This was one of those. I finished the book almost a week ago, and I am still thinking about Keller, wondering what she could have done differently, if she could have changed anything, even the slightest bit. Sep 11, Hafsah Faizal rated it it was amazing. I just finished reading Nomansland, by Lesley Hauge.
It was incredible.
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It was unlike anything I've read before. No Vampires, Fairies, Magic -- Nomansland is unique. The story takes place in the future, on a wind-swept island called Foundland, where there are no men. In fact, the women in Foundland are taught that men are the enemy. Women run the island, grow the crops, tend the animals, and defend the island from an enemy that never shows up.
It was meant for us to think, to contemplate, to ponder over what we call normal and common in our lives. The main character, Keller, follows all the rules, whatever they may be. She accepts her way of life, even if she's not satisfied in it. When a group of girls, including Keller, finds an underground cavern filled with "smooth glossy, bound books" magazines , colored paints make-up , and "shoes that were probably used as weapons" high-heels - all things forbidden to them. Keller wonders what made the Old People from the Time Before so And why do the women and girls of Foundland have to live this way, forbidden from many things that will make them happy?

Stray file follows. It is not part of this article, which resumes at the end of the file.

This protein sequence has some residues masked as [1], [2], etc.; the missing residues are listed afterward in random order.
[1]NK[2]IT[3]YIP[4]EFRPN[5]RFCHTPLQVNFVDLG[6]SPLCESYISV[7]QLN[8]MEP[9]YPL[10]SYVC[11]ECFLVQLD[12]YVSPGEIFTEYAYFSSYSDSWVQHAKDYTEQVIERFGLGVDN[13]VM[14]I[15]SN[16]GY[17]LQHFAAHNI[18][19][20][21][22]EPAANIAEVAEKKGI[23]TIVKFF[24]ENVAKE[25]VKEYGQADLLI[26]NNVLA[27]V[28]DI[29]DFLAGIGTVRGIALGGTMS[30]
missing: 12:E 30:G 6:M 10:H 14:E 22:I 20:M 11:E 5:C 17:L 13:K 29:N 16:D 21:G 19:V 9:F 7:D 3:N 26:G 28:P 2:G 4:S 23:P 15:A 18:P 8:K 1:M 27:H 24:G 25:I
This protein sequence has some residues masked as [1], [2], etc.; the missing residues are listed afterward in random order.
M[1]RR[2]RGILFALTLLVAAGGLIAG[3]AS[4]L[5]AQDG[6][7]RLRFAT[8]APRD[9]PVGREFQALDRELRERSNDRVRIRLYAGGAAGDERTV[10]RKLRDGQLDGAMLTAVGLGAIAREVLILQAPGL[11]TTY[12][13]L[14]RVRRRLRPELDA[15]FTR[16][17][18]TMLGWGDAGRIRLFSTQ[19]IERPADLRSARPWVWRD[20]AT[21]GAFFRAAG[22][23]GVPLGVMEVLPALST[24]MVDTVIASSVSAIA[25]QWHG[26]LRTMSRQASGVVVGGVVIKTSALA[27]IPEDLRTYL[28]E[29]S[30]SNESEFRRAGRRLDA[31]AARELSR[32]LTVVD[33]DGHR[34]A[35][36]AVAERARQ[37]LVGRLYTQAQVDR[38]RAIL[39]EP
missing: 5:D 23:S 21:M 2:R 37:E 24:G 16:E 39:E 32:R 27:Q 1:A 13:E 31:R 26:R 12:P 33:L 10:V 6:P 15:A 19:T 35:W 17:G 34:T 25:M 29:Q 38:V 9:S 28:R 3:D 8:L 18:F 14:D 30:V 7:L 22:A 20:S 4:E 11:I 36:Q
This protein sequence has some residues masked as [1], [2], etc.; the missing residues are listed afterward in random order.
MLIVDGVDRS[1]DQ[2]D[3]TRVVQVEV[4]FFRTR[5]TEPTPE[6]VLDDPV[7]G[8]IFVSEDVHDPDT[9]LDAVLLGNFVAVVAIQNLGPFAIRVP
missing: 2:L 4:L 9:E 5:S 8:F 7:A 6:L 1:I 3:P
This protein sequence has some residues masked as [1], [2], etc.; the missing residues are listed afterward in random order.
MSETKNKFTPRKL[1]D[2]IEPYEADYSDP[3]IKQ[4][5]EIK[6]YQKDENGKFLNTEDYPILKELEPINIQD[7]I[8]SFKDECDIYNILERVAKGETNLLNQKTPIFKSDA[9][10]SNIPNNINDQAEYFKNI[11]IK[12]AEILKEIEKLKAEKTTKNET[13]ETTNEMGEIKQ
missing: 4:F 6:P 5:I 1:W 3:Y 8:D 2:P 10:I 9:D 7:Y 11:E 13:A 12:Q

Why live such a dull and colorless life is isolation?
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Overall, I really liked this book. It wasn't full of action or suspense, but I felt the need to turn the page to find out what happens to Keller, if her questions will be answered, and by whom. I enjoyed the ending as well, which gives new hope to the island of Nomansland, but most of all, to Keller.
Jul 21, Mary Ann rated it really liked it Shelves: adventure , young-adult. Set in a post-apocalyptic dystopian society, Hauge's debut novel delves into the inner turmoil of Keller, a young teen, as she struggles with her own values and identity in an oppressive society. The girls in the society are taught to avoid the seven Pitfalls—Reflection, Decoration, Coquetry, Triviality, Vivacity, Compliance, and Sensuality—and to reject warmth Set in a post-apocalyptic dystopian society, Hauge's debut novel delves into the inner turmoil of Keller, a young teen, as she struggles with her own values and identity in an oppressive society.